Wall Street’s real estate CDO machine, shunned and largely idle since the global financial crisis in 2008, has come roaring back.
A record of nearly $50 billion of short-term “bridge loans” on commercial real estate properties are slated to be spun into bond deals called “CRE CLOs” this year, according to BofA Global, a record that also marks the sector’s more than fivefold increase from 2020 issuance levels.
The new breed of CRE CLOs, or collateralized loan obligations, this year are chiefly are anchored by loans on commercial real estate thrown into flux by the work-from-home trend, which emptied offices and drove city apartment dwellers to the suburbs during the pandemic. These are unlike the CDOs of yore, when Wall Street packaged up billions worth of increasingly hard-to-sell subprime mortgage bonds and derivatives as top-rated “collateralized debt obligations,” or CDOs that turned toxic.
The new bonds also give investors a way to bet that U.S. commercial real estate not only survives the COVID crisis, but with today’s low interest rates can land on more solid ground in the next five years.
“People were thinking commercial real estate was at the center of the storm,” said Tracy Chen, Brandywine Global Investment Management’s head of global structure credit investing, in a phone interview.
“The apocalyptic scenario that everyone was talking about didn’t happen.”
Instead, the pandemic has meant a second chance for a corner of Wall Street looking to move on from a bad past.
“Starting with early postcrisis CRE CLOs, the structures were updated and optics had to be differentiated from the optics of precrisis CDOs,” said Steven Kolyer, a partner in the global finance group at law firm Sidley Austin.
Kolyer was involved back when mortgage CDOs were first catching on 20 years ago, and in the past decade has helped incorporate reforms, including requiring CRE CLO sponsors, to stand by their deals by retaining some of the risks.
“These are different from the precrisis CDOs that suffered severe credit losses, mostly from subprime mortgage assets,” he said.
“The different, current credit structure comes at an opportune time, as underlying borrowers with ownership stakes in commercial real estate look for ways to transition their properties from prior uses to future uses.”
Bridge to the future
Many of the loans packaged into CRE CLOs this year have been floating-rate and used to finance relatively stable multifamily properties, where owners want flexible funding in the COVID era, including to sell if prices keep rising.
Others have gone to borrowers needing temporarily funds to repurpose an office building, retail property or hotel to attract new tenants.
“Typically, transitional loans were underwritten pre-COVID, with the expectation of cash flow disruptions,” said Greg Handler, Western Asset Management’s head of mortgage and consumer credit.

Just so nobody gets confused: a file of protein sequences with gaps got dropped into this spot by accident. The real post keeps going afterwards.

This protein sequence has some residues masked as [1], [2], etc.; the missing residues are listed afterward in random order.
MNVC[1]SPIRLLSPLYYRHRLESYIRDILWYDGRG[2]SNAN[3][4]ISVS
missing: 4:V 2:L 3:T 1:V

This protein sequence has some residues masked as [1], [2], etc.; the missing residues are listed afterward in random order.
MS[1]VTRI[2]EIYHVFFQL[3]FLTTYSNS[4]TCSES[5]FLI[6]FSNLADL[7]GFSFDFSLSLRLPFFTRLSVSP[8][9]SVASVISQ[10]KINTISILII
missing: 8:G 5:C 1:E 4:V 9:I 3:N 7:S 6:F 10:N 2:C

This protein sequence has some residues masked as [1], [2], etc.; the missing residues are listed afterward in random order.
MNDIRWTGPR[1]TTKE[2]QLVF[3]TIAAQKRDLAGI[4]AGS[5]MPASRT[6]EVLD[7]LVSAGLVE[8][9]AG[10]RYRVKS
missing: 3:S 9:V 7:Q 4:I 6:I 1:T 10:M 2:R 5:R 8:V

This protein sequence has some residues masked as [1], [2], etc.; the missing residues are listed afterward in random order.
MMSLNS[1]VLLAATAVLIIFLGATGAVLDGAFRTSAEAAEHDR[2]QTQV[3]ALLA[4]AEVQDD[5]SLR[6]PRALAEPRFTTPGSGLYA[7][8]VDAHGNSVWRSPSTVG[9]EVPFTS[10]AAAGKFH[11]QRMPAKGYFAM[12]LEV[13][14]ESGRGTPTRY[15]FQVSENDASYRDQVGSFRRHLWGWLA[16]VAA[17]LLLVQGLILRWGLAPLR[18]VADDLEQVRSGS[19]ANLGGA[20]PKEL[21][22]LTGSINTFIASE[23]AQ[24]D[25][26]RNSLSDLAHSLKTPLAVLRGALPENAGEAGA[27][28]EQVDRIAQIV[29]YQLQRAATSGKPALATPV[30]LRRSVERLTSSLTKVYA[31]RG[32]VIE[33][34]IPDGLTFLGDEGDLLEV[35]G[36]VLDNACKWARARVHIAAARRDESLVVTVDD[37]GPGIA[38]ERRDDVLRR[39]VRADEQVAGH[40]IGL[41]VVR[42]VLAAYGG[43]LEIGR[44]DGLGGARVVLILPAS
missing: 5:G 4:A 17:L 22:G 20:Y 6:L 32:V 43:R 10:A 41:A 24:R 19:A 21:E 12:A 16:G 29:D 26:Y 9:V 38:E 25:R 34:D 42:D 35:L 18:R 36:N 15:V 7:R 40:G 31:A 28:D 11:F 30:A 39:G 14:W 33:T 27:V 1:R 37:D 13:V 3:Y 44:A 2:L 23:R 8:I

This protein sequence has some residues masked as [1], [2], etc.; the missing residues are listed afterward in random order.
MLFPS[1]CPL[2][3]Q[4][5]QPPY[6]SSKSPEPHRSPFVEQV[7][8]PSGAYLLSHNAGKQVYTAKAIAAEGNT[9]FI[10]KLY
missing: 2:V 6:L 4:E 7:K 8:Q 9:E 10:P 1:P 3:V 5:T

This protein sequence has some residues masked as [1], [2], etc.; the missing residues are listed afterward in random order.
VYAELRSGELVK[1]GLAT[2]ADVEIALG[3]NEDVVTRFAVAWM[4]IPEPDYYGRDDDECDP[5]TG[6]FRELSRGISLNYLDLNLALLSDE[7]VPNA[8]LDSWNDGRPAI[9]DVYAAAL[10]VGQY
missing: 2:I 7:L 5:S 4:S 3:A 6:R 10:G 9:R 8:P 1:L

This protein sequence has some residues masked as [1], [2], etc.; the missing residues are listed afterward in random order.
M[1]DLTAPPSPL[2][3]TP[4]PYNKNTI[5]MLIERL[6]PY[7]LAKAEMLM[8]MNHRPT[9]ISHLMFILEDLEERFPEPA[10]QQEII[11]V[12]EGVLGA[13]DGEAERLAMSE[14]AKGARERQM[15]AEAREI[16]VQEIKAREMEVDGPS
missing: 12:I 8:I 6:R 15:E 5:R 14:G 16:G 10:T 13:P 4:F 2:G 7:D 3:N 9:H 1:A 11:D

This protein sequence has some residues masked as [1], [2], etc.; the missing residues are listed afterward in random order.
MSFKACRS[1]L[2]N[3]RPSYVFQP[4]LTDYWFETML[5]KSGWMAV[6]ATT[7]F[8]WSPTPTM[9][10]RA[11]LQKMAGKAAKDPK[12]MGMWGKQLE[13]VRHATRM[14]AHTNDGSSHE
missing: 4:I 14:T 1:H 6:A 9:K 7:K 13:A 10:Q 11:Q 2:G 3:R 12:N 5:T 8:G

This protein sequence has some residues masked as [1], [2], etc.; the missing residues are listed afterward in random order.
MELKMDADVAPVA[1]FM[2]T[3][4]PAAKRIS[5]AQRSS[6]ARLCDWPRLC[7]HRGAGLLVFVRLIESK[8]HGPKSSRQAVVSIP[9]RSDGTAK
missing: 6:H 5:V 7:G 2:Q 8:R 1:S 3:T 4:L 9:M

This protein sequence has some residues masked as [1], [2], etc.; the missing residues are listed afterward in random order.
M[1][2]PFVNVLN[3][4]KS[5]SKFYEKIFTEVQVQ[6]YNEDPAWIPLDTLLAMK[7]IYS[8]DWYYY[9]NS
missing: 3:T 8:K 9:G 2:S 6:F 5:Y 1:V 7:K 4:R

That meant reserving funds for “some period of renovation, re-leasing or repositioning of properties,” Handler said, which “helped to mitigate issues we saw form COVID,” including by keeping the share of delinquent loans in CRE CLOs low.
With the sector booming, Handler has been an investor, but also told MarketWatch his team has explored potentially creating its own pipeline of deals. Many of the sector’s top issuers so far have been REITs, including Arbor Realty Trust Inc.
and Bridge Investment Group
according to deal tracker Finsight.
“Clearly, there is going to be a need to redesign what the future of the office looks like,” Handler said, while also speaking to layouts of hotels and other property types that likely will change.
“Landlords and property owners are gong to need to rethink, and put more capital in,” he said.
Boom like no other
Analysts said the main risks would be sloppier underwriting taking hold as lenders compete for business, weakness in the skyrocketing multifamily sector, or plans for properties that don’t pan out.
Low interest rates
and muted distress have been credited with helping boost commercial real-estate prices 24% on the year, according to Green Street Commercial Property Price Index, or roughly 15% above pre-COVID levels.
Barclays’ credit research team led by Lea Overby estimated in early December that roughly 67% of the year’s collateral for CRE CLOs was multifamily loans, with a smaller slice coming from the office sector.
But unknowns still cloud commercial real estate as the pandemic approaches its two-year mark, including around how much office space will be needed in big cities, what business travel will look like and other concerns.
While the anticipated wave of property distress hasn’t emerged, Brandywine’s Chen also tied “all risk assets” to central bank support, which until recently has meant keeping interest rates low and monetary policy accommodative.
“The rate is still at a historical low, and it takes time to hike it to a dangerous level,” she said. “That should benefit CRE CLOs.”
As the Federal Reserve turns more hawkish, Chen thinks real estate “should be a place to hide” if inflation remains high next year, particularly for investors with exposure to properties financed at ultralow rates that climb in a hiking cycle.
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